|Promotion and Reform of Technical and Vocational Education and Training in Africa (Uganda National Commission for UNESCO, 2001, 98 p.)|
The paper examined the issues, obstacles, challenges to and opportunities of TVET including planning and management issues that need to be taken into account if TVET is to achieve its intended objectives. It underscored the need for urgent strategies to meet the rapidly increasing numbers of the un-employed youth in Africa that has led to the creation of a new generation of social rebels and delinquents for African nations.
In this paper, TVET was operationally defined as any production, or human resource training aimed at making individuals productive, innovative and self-creative in preparation for living and gainful employment.
The paper also observed that the target population for TVET is quite wide. It includes both youth and adults groups:
· Youth in schools.
· Youth out of school including dropouts.
· Adults in subsistence occupations.
· Adults in self employment and
· Special constituencies (women, elderly, individuals with disabilities, etc).
The keynote address aptly asserted that, We are what we are because of our history. This history is reflected by:
· Changes in Economy.
· Skills to earn a living through training programmes.
· Lawyers, and doctors training years ago were organized out of the formal education system.
It informed participants that TVET was not new in Africa and Uganda in particular. Long before colonization, Africa had its ways of harnessing the environment through appropriate technologies. Western training emerged in Africa after the Industrial Revolution giving birth to formal technical education systems. This led to the syndrome of technological transfer; the feeling that the best education is Western education and the quickest way to develop was perceived as the transfer of western technologies to LDCs irrespective of the context issues.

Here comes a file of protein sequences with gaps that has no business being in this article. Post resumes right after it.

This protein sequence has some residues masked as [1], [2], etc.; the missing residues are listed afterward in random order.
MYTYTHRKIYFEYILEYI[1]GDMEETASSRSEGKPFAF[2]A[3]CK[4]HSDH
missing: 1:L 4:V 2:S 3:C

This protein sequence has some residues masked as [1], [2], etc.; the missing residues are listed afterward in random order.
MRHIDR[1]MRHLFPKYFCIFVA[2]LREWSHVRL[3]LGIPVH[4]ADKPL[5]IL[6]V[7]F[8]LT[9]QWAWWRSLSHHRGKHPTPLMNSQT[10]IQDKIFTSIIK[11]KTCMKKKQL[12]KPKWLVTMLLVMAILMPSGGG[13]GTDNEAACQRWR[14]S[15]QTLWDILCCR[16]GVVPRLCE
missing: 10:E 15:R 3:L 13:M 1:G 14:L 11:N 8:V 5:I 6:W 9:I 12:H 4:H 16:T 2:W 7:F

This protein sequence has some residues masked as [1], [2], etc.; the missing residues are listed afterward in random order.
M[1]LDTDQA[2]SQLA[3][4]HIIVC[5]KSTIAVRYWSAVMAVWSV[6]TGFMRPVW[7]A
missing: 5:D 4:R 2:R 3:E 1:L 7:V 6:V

Various Western countries exhibited their development models in Africa - one of these is formal TVET. These contributed to high un-employment through displacement of village labour intensive industries by Western led capital-intensive industries.
It was underscored that the effects of un-employment are worsened by lack of a social system/a safety net for the poor unemployed. This has made these youth to adopt negative coping mechanisms such as petty criminal acts.
Furthermore, Structural Adjustment Programmes (SAPs) - especially retrenchment exercises have left many school leavers/graduates un-employed. There are no appropriate modern safety nets to address the effects of SAPs. The major dilemma is the wrong kind of education that does not prepare youth for work in their context.
The paper highlighted the need for policy to restructure and re-organize the traditional sector of the economy. It observed that TVET bridges the gap between higher education and secondary education. It is supposed to respond to the need of making the youth more self-supportive and productive. But the current attitudes towards TVET have to be unlearned before this can become a reality.